Ben Allison Turns To The Jazz Cosmos With ‘D.A.V.E.’

Bassist Ben Allison is one of jazz’s best “glue guys,” a versatile musician’s musician whose presence in the liner notes enlivens practically anyone’s recording. But it’s as a composer and bandleader where his idiosyncratic musicianship truly shines. Allison has been banging around a good while at this point, with a resume that includes numerous awards (seven SESAC Performance Awards) and notable citations in places like DownBeat Magazine‘s Readers and Critic’s poll. (He even composed the theme for WNYC’s program On The Media.)

Continue reading Ben Allison Turns To The Jazz Cosmos With ‘D.A.V.E.’

Reblogging: NPR’s Decade In Music ’00-’09

Last week we at NPR Music launched a two-week long jaunt looking into the decade in music from 2000-2009. Focused primarily on Carrie Brownstein’s awesome blog Monitor Mix, we delve into all sorts of topics regarding the most important news events, recording industry and business issues, technology changes, the relevancy of labels, big overarching trends and most important recordings of the decade…oh yeah and ‘American Idol.’ Plus so much more, it’s definitely worth checking out.

Here are a few of my own personal contributions:

Interactive Multimedia Timeline: The Decade In Music

— Song Of The Day: The Decade In Music: OutKast’s ‘So Fresh, So Clean’ (2001)

— All Songs Considered: The Decade’s 50 Most Important Recordings (Here I write about TV On The Radio, The Flaming Lips and Animal Collective.)

— Monitor Mix: The Decade In Music Timeline: What Did We Miss?

— All Songs Considered: Missing The Cut: More Important ’00s Music (Here I nominate Girl Talk’s uber-mashup, Night Ripper)

— A Blog Supreme: The Decade In Review: Jazz And The Mash-Up (In which I considered Norah Jones, Ornette Coleman and Floratone — among others — as helping define the decade in jazz.)

Reblogging: Icons and Record Club

Had a couple new things go up on the NPR blogs in the last week or two, but thought I’d continue to share them here as well.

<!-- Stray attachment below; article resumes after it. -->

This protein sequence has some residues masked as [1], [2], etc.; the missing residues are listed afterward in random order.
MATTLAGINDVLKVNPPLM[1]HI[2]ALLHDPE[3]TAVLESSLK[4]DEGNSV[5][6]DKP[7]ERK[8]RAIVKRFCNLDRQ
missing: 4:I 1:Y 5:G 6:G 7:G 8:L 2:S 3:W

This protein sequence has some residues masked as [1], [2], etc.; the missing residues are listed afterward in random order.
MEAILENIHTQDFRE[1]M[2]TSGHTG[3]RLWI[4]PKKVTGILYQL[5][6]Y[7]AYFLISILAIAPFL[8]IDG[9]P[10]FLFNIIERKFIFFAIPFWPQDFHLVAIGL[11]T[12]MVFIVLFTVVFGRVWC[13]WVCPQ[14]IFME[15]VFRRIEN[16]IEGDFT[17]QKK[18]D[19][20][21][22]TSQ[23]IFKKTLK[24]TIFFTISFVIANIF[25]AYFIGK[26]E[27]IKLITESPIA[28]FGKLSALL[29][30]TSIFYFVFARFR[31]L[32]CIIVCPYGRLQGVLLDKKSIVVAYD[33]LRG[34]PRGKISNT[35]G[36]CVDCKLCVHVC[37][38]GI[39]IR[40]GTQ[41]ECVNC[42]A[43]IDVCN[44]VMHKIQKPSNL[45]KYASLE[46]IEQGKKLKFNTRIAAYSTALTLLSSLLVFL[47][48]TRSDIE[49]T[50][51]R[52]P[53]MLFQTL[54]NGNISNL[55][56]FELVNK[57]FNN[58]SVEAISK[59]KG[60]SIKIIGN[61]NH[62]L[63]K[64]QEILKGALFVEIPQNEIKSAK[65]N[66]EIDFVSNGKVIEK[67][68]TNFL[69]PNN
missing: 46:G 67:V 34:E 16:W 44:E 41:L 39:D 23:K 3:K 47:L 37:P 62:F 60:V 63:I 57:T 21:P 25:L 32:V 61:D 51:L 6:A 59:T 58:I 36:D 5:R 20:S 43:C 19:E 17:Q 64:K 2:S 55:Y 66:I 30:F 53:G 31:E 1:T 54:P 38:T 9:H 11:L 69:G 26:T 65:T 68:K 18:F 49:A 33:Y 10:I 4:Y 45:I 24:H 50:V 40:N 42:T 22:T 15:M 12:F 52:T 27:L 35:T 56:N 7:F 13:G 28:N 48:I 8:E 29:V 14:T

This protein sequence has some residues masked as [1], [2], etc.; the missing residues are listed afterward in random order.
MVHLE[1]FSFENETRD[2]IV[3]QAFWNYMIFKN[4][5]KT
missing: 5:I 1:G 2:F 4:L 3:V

Last week, I interviewed the filmmakers behind a fantastic new jazz documentary Icons Among Us. In part one, I talked with one of the co-directors Michael Rivoira for NPR’s jazz blog, A Blog Supreme.

In part two, I talk with the executive producer, John Comerford.

On the All Songs Considered blog I wrote a quick bit about a new Beck project, where he and bunch of musicians and friends will start covering albums in their entirety, starting with the classic The Velvet Underground and Nico. You can read that, and see the first song “Sunday Morning” here.

Since I heard Beck cover this song, I have been revisiting this album, and even learning to play “Sunday Morning.” It’s such a great simple pop song. Check out this cool, rare footage video of an early version of the song:


UPDATE 6/26: Beck has posted the second song from The Velvet Underground and Nico, “Waiting For My Man:”

Reblogging: Fiona Apple Plays Piano Bar Tune And It’s Good!

Wrote another piece for the NPR jazz blog, A Blog Supreme today (well I wrote a few weeks back, but finally published for the fans).

This week, a look at Fiona Apple’s glorious cover the Cy Coleman-by way of- Frank Sinatra standard “Why Try To Change Me Now.” Read that piece here.

Old Things That Are New to Me — Zachariah

While doing some research today on the new Bill Frisell\Matt Chamberlain project Floratone (more on that in a few days perhaps), I came across this video on Chamberlain’s MySpace page under his ‘influences.’ At first I thought it was a straight forward old Western film, until the gunman turn out to be none other than drummer Elvin Jones.

The apparently very surreal gunslinger film, called Zachariah was released in 1971 and featured the Jones as ‘Job Cain.’ While made in the early ’70s, it certainly seems to hearken back to the 50’s style hokey Western genre, starring mostly no-name actors. Well, except for Dick Van Patten who played a character named ‘The Dude.’ All I can say is that I’m amazed that jazz-funk and explosive drum solos even co-existed in the days of the Wild West.


Sonny Rollins' Way Out West cashed in on the imagery of Wild West nostalgia of the '50s.One additional random thought… What’s the story on the 1950’s pop cultural love and goofy nostalgia for all things Western? Was there a reason it reached such a pinnacle in this era? Much like jazz, the Western genre has never quite reached the heights of mainstream popularity since those days of Gunsmoke, The Man Who Shot Liberty Valance and all the various Saturday matinée serials.

Even the imagery of Sonny Rollins’ great album Way Out West jumped on that bandwagon. The album, for those interested, is something of a ‘lesser’ work by the ‘saxophone colossus’ (if you can say that about anything Rollins released) but is still a great jazz record.